Thymine-starvation-induced chromosomal fragmentation is not required for thymineless death in Escherichia coli

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Thymine or thymidine starvation induces robust chromosomal fragmentation in Escherichia coli thyA deoCABD mutants and is proposed to be the cause of thymineless death (TLD). However, fragmentation kinetics challenges the idea that fragmentation causes TLD, by peaking before the onset of TLD and disappearing by the time TLD accelerates. Quantity and kinetics of fragmentation also stay unchanged in hyper-TLD-exhibiting recBCD mutant, making its faster and deeper TLD independent of fragmentation as well. Elimination of fragmentation without affecting cellular metabolism did not abolish TLD in the thyA mutant, but reduced early TLD in the thyA recBCD mutant, suggesting replication-dependent, but undetectable by pulsed-field gel, double-strand breaks contributed to TLD. Chromosomal fragmentation, but not TLD, was eliminated in both the thyA and thyA recBCD mutants harboring deoCABD operon. The expression of a single gene, deoA, encoding thymidine phosphorylase, was sufficient to abolish fragmentation, suggesting thymidine-to-thymine interconversion during T-starvation being a key factor. Overall, this study reveals that chromosomal fragmentation, a direct consequence of T-starvation, is either dispensable or redundant for the overall TLD pathology, including hyper-TLD in the recBCD mutant. Replication forks, unlike chromosomal fragmentation, may provide a minor contribution to TLD, but only in the repair-deficient thyA deoCABD recBCD mutant.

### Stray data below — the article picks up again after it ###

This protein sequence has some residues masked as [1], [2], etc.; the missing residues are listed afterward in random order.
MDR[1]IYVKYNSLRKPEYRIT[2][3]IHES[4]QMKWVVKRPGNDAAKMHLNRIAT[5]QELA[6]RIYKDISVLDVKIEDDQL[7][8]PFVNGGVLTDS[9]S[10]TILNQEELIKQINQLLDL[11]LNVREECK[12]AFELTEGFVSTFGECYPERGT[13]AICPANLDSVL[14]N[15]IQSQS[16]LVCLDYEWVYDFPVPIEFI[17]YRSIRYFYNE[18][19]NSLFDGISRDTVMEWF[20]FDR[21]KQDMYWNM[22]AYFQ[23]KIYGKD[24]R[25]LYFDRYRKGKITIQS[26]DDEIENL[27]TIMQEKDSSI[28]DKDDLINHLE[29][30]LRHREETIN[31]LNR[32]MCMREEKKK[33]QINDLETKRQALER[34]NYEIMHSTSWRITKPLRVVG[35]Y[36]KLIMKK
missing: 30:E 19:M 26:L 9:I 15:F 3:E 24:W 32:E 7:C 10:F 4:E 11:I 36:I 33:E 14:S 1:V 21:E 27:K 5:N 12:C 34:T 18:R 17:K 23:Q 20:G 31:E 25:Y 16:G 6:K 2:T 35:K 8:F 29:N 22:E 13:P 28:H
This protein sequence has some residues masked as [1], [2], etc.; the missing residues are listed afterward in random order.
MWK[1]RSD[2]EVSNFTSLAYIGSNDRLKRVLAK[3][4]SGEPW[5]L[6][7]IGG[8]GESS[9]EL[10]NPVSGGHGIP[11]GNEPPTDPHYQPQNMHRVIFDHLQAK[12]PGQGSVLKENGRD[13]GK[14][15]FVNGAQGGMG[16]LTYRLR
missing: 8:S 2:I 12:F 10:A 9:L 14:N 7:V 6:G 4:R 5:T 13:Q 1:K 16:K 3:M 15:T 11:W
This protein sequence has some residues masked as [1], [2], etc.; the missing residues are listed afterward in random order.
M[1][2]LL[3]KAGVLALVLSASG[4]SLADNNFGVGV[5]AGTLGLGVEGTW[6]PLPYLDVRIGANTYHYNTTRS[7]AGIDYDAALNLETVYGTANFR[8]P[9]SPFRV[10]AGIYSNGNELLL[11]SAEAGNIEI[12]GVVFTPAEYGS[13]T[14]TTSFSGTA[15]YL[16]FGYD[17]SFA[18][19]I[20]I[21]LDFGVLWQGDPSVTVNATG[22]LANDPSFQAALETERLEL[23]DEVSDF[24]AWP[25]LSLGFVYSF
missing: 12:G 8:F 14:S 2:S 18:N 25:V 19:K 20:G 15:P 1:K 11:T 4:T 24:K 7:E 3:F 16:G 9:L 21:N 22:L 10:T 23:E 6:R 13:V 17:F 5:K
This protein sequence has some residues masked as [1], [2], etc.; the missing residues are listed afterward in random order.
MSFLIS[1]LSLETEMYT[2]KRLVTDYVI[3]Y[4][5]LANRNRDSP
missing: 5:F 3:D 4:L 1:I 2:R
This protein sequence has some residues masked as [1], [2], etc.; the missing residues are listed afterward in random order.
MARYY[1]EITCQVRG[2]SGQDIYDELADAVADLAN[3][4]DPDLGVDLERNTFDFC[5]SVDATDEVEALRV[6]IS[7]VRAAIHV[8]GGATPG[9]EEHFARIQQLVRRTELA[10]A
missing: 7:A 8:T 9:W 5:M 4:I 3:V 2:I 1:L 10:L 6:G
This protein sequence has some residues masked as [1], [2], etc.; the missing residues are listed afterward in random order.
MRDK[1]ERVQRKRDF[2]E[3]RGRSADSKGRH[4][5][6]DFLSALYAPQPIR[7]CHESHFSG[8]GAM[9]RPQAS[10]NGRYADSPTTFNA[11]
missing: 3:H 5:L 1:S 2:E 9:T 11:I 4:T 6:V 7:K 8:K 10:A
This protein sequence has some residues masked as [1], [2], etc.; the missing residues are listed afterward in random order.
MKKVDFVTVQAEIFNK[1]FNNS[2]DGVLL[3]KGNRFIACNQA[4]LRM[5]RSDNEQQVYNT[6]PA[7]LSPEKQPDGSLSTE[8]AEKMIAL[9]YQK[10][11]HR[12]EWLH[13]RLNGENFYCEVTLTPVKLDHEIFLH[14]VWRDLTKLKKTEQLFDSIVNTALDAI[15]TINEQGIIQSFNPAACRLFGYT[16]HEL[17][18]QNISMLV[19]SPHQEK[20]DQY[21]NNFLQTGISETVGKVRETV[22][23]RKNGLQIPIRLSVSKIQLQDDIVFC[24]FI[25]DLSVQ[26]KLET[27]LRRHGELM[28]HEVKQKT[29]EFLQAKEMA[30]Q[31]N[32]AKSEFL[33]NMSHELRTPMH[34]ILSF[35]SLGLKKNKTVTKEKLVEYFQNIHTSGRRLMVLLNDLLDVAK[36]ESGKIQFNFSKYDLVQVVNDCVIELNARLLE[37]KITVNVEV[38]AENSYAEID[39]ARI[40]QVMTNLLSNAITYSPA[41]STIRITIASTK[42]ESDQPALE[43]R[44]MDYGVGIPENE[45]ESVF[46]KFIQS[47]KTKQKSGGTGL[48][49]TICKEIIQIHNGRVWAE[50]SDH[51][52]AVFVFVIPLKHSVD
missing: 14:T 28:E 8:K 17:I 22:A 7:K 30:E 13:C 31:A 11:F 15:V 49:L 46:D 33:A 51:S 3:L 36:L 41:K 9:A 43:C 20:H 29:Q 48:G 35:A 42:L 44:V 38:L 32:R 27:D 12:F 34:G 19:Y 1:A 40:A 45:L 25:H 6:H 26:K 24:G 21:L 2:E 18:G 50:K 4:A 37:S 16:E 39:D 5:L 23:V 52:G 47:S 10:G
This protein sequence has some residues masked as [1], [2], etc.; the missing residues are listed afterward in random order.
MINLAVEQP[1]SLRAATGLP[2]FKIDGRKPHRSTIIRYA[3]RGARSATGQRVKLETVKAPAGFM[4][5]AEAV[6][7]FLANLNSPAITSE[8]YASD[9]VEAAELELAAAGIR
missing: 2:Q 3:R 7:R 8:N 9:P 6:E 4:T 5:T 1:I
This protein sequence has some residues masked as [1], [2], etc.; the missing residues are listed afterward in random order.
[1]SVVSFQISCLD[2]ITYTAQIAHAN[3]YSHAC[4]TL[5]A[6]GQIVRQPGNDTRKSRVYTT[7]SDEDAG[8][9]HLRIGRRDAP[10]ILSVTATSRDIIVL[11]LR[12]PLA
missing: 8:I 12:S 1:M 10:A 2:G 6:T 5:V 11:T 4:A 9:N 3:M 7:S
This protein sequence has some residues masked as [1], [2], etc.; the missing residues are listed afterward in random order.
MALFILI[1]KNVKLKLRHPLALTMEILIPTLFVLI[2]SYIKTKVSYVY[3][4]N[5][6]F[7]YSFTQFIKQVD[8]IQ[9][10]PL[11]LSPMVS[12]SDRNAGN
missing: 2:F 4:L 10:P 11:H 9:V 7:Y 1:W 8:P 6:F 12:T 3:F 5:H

Original languageEnglish (US)
Pages (from-to)1138-1155
Number of pages18
JournalMolecular Microbiology
Issue number5
StatePublished - May 2022


  • deoCABD
  • double-strand breaks
  • nucleotide salvage pathway
  • recBCD
  • replication forks

ASJC Scopus subject areas

  • Molecular Biology
  • Microbiology


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